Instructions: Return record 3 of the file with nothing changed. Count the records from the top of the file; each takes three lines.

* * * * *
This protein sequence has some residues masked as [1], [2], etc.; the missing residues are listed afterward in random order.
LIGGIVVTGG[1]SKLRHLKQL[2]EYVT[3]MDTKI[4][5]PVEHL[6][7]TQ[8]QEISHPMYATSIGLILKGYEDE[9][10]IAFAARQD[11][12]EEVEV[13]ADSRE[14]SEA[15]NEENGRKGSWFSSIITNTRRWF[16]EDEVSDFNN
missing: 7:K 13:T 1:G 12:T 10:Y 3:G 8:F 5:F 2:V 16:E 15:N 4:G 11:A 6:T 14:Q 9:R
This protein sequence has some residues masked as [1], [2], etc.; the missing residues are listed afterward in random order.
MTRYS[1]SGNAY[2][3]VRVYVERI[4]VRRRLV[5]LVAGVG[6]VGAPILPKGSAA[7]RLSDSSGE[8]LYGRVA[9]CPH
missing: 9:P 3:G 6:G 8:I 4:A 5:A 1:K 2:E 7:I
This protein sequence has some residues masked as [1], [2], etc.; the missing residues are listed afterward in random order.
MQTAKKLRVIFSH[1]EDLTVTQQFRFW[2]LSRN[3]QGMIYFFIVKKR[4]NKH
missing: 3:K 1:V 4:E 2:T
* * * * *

This protein sequence has some residues masked as [1], [2], etc.; the missing residues are listed afterward in random order.
MQTAKKLRVIFSH[1]EDLTVTQQFRFW[2]LSRN[3]QGMIYFFIVKKR[4]NKH
missing: 3:K 1:V 4:E 2:T